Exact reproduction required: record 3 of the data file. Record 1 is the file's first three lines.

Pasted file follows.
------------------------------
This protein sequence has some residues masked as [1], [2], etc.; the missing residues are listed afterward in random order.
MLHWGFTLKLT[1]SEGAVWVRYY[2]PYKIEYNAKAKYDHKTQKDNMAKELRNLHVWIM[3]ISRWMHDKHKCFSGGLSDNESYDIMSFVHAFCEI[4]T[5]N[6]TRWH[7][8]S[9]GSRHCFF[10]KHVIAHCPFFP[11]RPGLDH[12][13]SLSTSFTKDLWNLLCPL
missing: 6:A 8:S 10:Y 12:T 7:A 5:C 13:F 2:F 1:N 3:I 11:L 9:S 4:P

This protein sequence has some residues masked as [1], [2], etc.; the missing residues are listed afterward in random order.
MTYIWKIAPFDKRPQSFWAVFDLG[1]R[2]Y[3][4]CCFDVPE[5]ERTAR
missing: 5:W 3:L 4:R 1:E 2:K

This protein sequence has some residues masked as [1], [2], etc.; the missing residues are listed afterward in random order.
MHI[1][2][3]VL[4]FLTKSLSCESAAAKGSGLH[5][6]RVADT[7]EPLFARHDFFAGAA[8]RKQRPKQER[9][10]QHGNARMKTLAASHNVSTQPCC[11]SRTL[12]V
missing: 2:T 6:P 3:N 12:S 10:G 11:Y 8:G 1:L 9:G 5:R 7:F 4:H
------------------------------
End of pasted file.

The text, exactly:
This protein sequence has some residues masked as [1], [2], etc.; the missing residues are listed afterward in random order.
MHI[1][2][3]VL[4]FLTKSLSCESAAAKGSGLH[5][6]RVADT[7]EPLFARHDFFAGAA[8]RKQRPKQER[9][10]QHGNARMKTLAASHNVSTQPCC[11]SRTL[12]V
missing: 2:T 6:P 3:N 12:S 10:G 11:Y 8:G 1:L 9:G 5:R 7:F 4:H